Every October, bloggers everywhere join with The Nester and write for 31 Days on one topic. I’ve done it before with my 31 Days of Fall Maternity Fashion – and I learned a LOT! Such as, no, you don’t have to post every day, nor do you have to write it all yourself! It’s been a couple years since I’ve participated, and I actually wasn’t even planning on doing it this cycle.

But I have been thinking. And I was working on a blog post when I realized that I probably had enough to put together a whole series. Then *ding*, the 31 Days series popped into my head and voila, I was on board.

Welcome to my 31 Days Series:

Making Purchases That Make a Difference

Making Purchases That Make a Difference

The Root Collectivet

A few years ago, TOMS shoes boomed out onto the market as these really cool, comfortable shoes that were expensive, yes, but hey, they were donating a pair of shoes to people in need with every pair that was purchased. The idea took off, and since then, there have been a few copycats. We could say someone stole their idea – but why? It’s a good one, and it’s benefitting kids who wouldn’t otherwise have shoes!

For whatever reason, the success of TOMS is well known. Yet there are so many other businesses that give back or support local artisans that aren’t as popular or well-known and deserve to be discovered and recognized. That’s part of what I’m seeking to do with this series.

I want to give you the names of companies, individuals, organizations, ministries who have a desire to change the lives of others by changing the way we view shopping. I want to inspire you to WANT to make the change.

Some people are skeptical about ethical organizations – Is the product really worth the extra expense? I could buy a similar one elsewhere for a lot cheaper! Are they really doing what they say they’re doing?

Yes, we are responsible to do our research, but in most cases, the companies are open, up front and honest. They really are contributing to the lives of others – and many are taking this a whole lot further.

Every day I find out about a new company, business or organization that is supporting and providing for men, women and children to make a way in the world when there wouldn’t otherwise be a way. Giving them an opportunity to learn new skills and use them in a job, teaching them to run a business, providing for schooling, homes, food, and a chance at a new life.

Global Mothers Azizi Artisans

Sustainable purchases. Ethical fashion. Fair trade.  Slow fashion.

Purchases that make a difference in the lives of others.

I have felt a growing disappointment with particular clothing companies we have purchased items from for ourselves and the kids in the past – seeing an growing lack of quality coming hand in hand with higher prices, and the news that they had items being produced in the factory that collapsed in Bangladesh.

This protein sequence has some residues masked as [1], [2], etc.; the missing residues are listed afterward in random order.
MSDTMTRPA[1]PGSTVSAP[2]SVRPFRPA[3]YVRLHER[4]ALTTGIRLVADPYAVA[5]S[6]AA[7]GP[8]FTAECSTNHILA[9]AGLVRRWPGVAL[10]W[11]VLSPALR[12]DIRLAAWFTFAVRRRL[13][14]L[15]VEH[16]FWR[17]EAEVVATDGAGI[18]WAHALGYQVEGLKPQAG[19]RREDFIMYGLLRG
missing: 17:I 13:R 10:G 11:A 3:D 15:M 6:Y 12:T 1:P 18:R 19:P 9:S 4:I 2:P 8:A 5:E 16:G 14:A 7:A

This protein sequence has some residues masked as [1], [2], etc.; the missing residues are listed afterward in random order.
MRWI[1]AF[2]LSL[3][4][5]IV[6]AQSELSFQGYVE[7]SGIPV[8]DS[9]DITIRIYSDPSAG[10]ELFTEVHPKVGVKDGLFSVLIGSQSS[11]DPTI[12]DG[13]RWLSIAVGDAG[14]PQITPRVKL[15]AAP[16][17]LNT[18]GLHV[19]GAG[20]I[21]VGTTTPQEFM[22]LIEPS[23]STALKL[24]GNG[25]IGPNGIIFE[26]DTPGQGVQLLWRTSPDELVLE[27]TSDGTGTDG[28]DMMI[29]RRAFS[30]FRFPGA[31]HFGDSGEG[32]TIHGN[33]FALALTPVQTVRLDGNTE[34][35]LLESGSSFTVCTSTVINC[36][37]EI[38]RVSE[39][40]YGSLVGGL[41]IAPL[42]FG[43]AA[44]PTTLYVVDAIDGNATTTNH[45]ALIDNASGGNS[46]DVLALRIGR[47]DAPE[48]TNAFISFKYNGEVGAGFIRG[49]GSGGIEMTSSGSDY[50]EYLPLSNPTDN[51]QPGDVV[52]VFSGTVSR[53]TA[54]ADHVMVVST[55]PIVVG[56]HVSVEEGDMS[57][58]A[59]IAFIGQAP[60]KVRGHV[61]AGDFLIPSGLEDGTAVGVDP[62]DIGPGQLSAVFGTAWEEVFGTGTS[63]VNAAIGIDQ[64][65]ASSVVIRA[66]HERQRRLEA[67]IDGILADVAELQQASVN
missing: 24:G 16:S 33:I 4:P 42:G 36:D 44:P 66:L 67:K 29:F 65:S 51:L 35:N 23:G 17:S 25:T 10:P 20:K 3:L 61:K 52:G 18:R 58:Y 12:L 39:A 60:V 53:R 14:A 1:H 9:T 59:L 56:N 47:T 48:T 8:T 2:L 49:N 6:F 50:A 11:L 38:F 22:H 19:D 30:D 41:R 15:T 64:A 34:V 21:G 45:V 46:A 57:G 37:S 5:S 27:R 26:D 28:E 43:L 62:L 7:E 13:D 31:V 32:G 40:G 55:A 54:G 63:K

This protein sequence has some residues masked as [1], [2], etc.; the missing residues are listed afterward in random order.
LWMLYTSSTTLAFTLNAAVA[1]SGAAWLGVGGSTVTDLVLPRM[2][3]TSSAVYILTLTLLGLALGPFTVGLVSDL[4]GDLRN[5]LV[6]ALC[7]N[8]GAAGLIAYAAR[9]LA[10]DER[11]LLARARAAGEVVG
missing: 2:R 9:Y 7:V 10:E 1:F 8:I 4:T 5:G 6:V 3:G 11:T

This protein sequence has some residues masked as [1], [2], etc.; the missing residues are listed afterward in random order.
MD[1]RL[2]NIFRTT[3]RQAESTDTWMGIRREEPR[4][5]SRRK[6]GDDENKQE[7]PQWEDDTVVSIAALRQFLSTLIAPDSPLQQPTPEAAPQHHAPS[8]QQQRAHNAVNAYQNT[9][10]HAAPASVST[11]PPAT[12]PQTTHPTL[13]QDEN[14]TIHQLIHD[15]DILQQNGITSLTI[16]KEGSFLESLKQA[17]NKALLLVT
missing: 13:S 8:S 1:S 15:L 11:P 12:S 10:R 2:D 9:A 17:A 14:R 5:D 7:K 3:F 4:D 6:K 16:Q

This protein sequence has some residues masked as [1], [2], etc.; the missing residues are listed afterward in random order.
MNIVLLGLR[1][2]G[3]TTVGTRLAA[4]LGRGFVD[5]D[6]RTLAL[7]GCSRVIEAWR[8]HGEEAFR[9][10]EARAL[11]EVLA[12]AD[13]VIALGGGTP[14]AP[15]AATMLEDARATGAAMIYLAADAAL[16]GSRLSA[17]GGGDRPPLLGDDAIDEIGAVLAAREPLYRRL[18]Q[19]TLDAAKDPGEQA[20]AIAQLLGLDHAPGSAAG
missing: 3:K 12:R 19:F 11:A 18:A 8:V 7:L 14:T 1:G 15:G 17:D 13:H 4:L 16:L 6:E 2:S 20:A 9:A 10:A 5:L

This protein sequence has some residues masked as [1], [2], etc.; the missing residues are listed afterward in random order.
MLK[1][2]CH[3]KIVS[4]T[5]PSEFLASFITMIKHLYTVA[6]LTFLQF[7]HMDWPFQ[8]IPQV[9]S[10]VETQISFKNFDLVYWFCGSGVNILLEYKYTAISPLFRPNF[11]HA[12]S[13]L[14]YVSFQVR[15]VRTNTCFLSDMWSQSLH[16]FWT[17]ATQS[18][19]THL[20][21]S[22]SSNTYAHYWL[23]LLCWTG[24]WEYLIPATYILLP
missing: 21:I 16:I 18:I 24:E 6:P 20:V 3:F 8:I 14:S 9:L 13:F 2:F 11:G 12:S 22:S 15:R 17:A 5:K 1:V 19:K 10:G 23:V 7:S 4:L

It’s easy to ignore the state of these factories when we don’t think about it or walk past it every day. But each time I read another tag that says “Made in Bangladesh” or “Made in Cambodia”, I cringe. I don’t like it, but there isn’t any other way. Is there?

bangladesh factory worker

There are the arguments that say there are plenty of these big companies who try to provide a safe working environment, and pay fair-ish wages. We hear the argument that their “employees” are making more than most other people in that country, right along with the reasons why they can’t pay more.

In order to make long term impact, the issues need to be heard, seen, outlined and discussed. In order to internationally change the standards, laws and wages, we can’t ignore what’s going on. Perhaps, we are seeing a little bit of a ripple, as we hear that a few brands are committed to raising the wages in Cambodia. But is this enough?. I don’t believe so.

Why? Because the consumer needs to send a message. Our actions / purchases need to speak louder than our words.

Some of my friends have been working toward making this change in their lives in how they shop, and they’re succeeding! Slowly and surely, low quality, mass-produced is being replaced in their homes by higher quality, slow fashion. It only takes a few to get the fires burning!

During this 31 Days Series, we will be chatting about how to make this change and highlighting some key organizations and businesses that are supporting and producing items ethically, promoting local artisans, building community, and giving back.

I want your heart to be stirred into realizing that it’s an extremely doable, worthwhile, life-impacting change that creates a domino effect on others around you and the communities and workers you are advocating for with your purchases.

I hope and pray you  will not only enjoy this series, but also have your eyes opened to the possibilities and become as passionate as others are about making purchases that make a difference!